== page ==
“I went to Jack (Nicholson) and said ‘What if I wrote a detective story set in L.A. of the ‘30s?’ He said “Great.” The one feeling I had was a desire to try and recreate the city. But that was just the beginning. Then owing to a building project near where I lived, I got a chance to see the corruption of city hall first-hand, which is where that element of the plot got into Chinatown. I then had to go to Oregon where Jack was filming Drive, He Said. I hadn’t really read Raymond Chandler at that point, so I started reading Chandler. While I was there at University of Oregon, I checked out a book from the library called “Southern California Country: Island on the Land.” In it was a chapter called “Water, water, water,” which was a revelation to me. And I thought ‘Why not do a picture about a crime that’s right out in front of everybody. Instead of a jewel-encrusted falcon, make it something as prevalent as water faucets, and make a conspiracy out of that. And after reading about what they were doing, dumping water and starving the farmers out of their land, I realized the visual and dramatic possibilities were enormous. So that was really the beginning of it.”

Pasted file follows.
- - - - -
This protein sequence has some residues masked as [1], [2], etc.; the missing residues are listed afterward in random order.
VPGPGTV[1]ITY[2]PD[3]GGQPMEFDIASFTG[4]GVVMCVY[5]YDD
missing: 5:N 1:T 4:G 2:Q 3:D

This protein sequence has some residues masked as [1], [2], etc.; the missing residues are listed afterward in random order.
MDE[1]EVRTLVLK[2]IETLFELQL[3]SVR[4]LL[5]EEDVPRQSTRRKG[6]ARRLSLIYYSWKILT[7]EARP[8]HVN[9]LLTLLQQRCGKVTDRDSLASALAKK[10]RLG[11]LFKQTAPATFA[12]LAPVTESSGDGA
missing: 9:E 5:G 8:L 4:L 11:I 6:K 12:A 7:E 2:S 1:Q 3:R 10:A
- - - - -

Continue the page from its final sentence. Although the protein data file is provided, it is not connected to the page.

Screenwriter Robert Towne (Chinatown)
The Hollywood Interview by Alex Simon and Terry Keefe
P.S. Southern California: An Island on the Land, written by Carey McWilliams, was first published in 1946, and according to the back cover is, “Widely recognized as the best non-fiction book written about Southern California for the period 1920s through the 1940s.” Also, in the interview with Simon and Keefe, Towne also said an early influence was an copy of Old West Magazine that in 1969 recreated L.A. of the 30s.